The Journal of Domestic Appliances published an article1875 which included a list of the wide range of machines the Bradbury company was producing at that time.
Messrs Bradbury & Co manufacture a greater variety of machines than almost any other house.
They commenced operations by producing the "Lancashire" which is still very much in demand for heavy work, but the machine which has helped more than any other to give them their world-wide reputation is the "Belgravia" a gem of a machine on the Wheeler & Wilson principle.
This machine has been in the market upwards of seven years and is now so well known that any description of it would be superfluous.
It has several patented improvements, such as the adjustable cloth presser, the moveable presser foot, the Archimedean feeder and some half-dozen others, that render it one of the most perfect and complete machines of its class, the Belgravia being as its name indicates quite a ladies' machine is produced in a variety of ornamental cabinets, some of which are of very choice and artistic design.
Another and quite distinct class of machines are those known as their letter H, which are made on the Howe principle, and are supplied either with the step or the wheel feed-the former being used for cloth, and the latter for leather work.
They also manufacture an elastic Machine for stitching new elastics into old boots, restitching the goloshes, or front and back straps, stitching patches on, and for doing all manner of repairs whilst the old soles are on.
It can be used for flowering and will do ordinary boot closing as well, and is one of the most useful of its class and one that will soon repay its cost to any boot maker.
One of the latest novelties produced by the Company is their improved Letter 8 machine, with new patent fast and loose wheel, which the company claim to be one of the greatest improvements effected in sewing machines for a long time past.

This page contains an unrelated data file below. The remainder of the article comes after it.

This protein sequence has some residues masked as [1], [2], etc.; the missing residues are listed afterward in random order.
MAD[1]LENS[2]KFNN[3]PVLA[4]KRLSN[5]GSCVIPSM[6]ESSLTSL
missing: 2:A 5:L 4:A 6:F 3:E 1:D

Among the advantages of this machine is the following:-
It saves 25 per cent in the wear and tear of the machine.
It saves the necessity of unthreading the needle or removing the sewing.
It entirely prevents the machine from working the wrong way.
It is perfectly noiseless.
It requires no change of regulation of any kind, and lastly
It cannot possibly get out of order.
Breaking of cog wheels is also prevented by the automatic shuttle cover, which prevents the shuttle leaving its position whilst working a troublesome occurrence so common in this class of machine. Each machine is fitted up with these improvements free of extra charge.
Besides these, they also produce the Letter T, the Practical Tailor, and the Universal Feed, all of which are highly valued for manufacturing purposes.
The Government Commissioners' Report on machine Tools, Textile and other Machinery (group xiii) at the Vienna Universal Exhibition of 1870; published and presented to both Houses of Parliament by command of her Majesty, contains the following:-
"In the display of Sewing Machines, as a whole, we have great reason to be well satisfied, more especially with that of Bradbury & Co of Oldham, which was indeed superb, alike in regard to real goodness, novelty, and variety, both for domestic and manufacturing purposes, and probably there were none better in the Exhibition.
This is saying a great deal when it is considered that the display from most countries were characterised b a very high standard of excellence.
The amount of ingenuity, which has been brought to bear on the Sewing Machine, in order to simplify the details, to render it more convenient, to reduce the friction, the noise, and the cost, yet without losing the essential conditions, is indeed marvelous, and can only be appreciated by those who have had to examine them by the hundred."
Messrs Bradbury & Co's Machines were made in different ways, some on the well-known "Howe" system, combined with certain modifications.
They had some Machines with a more elastic construction of mechanism that seemed to make beautiful stitching, and the greater number of the Machines were furnished with the little appliances for hemming, braiding, and other such like purposes."
This is very high praise, but it seems to me to be fairly deserved.
I noticed that the instruction books of the Company are translated into Russian, French, German, Spanish, Portuguese, Italian, Norwegian and Welsh, and Bradbury and Company have established an enormous export trade to all parts of the world.